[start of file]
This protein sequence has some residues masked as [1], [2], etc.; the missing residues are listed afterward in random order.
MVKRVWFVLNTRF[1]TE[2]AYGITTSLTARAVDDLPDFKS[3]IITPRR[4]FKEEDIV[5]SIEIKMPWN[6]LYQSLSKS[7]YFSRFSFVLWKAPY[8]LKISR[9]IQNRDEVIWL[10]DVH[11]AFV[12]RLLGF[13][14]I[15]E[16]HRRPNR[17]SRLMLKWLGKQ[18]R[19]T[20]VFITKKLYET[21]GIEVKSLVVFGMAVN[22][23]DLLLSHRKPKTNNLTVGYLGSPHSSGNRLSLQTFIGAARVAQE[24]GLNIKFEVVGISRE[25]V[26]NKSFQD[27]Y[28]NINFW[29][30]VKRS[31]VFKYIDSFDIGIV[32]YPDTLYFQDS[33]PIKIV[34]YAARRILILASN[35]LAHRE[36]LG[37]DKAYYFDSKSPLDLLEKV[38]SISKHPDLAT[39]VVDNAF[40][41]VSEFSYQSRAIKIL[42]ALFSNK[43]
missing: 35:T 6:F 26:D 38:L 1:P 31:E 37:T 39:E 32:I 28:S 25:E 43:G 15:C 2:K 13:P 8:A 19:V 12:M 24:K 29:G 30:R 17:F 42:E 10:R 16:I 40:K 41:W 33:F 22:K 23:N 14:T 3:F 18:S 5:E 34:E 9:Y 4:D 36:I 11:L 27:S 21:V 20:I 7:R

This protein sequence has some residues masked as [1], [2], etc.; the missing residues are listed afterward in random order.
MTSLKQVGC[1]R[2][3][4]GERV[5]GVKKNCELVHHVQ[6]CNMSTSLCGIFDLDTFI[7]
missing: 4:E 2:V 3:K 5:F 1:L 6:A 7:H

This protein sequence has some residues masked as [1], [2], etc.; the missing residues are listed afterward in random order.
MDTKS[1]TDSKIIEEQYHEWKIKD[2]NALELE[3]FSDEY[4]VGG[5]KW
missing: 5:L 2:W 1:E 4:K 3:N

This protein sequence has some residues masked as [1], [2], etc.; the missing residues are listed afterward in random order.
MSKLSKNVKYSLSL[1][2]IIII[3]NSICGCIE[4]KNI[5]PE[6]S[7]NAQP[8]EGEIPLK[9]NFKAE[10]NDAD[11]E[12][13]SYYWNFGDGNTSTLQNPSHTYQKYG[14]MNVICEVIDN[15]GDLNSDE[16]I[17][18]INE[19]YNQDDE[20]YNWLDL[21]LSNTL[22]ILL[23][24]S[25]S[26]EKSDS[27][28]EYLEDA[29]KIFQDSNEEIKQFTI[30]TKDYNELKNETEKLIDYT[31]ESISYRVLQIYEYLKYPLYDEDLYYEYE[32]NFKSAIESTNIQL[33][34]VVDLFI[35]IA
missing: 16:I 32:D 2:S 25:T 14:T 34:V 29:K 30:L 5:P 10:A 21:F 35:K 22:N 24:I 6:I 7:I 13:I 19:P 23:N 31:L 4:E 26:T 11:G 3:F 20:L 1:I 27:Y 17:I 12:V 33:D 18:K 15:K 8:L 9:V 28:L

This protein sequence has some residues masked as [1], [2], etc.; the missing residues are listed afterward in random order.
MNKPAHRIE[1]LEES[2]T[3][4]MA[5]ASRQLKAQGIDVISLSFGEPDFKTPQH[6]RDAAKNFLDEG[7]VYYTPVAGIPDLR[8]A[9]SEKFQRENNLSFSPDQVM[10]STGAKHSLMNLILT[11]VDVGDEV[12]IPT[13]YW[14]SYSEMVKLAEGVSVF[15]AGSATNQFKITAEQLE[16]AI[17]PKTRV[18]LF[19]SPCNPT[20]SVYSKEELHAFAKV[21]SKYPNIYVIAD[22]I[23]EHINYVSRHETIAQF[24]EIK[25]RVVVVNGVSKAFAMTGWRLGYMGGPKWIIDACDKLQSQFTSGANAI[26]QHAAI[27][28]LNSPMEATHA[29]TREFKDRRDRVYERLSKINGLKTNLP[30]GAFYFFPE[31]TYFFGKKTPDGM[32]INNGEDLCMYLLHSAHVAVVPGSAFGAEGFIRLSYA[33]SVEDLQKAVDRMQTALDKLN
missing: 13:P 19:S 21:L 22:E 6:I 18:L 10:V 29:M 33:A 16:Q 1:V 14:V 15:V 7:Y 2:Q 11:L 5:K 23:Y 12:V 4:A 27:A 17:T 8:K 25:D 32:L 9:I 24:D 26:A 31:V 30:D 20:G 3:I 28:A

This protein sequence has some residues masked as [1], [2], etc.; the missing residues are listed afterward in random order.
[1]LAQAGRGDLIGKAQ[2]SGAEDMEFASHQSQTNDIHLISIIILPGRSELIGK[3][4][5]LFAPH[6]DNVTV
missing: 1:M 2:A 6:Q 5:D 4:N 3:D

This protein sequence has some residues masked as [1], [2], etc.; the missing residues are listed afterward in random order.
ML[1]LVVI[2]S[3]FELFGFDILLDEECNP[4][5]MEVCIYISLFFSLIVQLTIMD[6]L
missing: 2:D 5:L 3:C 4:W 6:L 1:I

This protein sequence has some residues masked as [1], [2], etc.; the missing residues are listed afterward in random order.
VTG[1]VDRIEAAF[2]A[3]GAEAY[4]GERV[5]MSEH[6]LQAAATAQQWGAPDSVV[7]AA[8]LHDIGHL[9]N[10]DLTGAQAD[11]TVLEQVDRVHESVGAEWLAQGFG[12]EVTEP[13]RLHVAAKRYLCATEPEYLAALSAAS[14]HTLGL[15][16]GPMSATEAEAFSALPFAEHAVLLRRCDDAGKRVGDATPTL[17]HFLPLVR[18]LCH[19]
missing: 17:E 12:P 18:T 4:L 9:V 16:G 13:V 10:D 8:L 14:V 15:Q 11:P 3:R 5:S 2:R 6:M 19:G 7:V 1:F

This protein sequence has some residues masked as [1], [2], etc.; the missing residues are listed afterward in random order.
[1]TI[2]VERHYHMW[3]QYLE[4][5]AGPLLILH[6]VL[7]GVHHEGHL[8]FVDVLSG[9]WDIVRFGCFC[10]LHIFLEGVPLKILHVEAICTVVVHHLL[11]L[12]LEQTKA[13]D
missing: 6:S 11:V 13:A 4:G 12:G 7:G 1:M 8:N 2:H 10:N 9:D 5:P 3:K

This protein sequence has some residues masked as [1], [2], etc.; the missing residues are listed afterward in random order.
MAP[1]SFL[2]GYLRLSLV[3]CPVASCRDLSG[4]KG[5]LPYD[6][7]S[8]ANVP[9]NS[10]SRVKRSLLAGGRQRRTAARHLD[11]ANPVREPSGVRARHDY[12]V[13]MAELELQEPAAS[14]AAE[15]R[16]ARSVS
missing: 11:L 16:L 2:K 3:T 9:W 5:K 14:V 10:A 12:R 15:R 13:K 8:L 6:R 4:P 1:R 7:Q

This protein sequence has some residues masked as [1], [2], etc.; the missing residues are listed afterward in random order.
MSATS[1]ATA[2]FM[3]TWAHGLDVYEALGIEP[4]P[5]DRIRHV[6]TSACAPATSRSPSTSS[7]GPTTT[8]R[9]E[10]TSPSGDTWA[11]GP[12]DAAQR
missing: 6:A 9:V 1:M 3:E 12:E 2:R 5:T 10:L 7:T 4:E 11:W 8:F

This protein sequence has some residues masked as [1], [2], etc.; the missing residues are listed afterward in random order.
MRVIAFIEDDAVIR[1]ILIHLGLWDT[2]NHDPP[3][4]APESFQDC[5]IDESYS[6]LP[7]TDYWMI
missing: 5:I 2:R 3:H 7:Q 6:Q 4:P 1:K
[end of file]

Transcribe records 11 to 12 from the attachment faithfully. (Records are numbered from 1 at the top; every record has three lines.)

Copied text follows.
This protein sequence has some residues masked as [1], [2], etc.; the missing residues are listed afterward in random order.
MSATS[1]ATA[2]FM[3]TWAHGLDVYEALGIEP[4]P[5]DRIRHV[6]TSACAPATSRSPSTSS[7]GPTTT[8]R[9]E[10]TSPSGDTWA[11]GP[12]DAAQR
missing: 6:A 9:V 1:M 3:E 12:E 2:R 5:T 10:L 7:T 4:E 11:W 8:F

This protein sequence has some residues masked as [1], [2], etc.; the missing residues are listed afterward in random order.
MRVIAFIEDDAVIR[1]ILIHLGLWDT[2]NHDPP[3][4]APESFQDC[5]IDESYS[6]LP[7]TDYWMI
missing: 5:I 2:R 3:H 7:Q 6:Q 4:P 1:K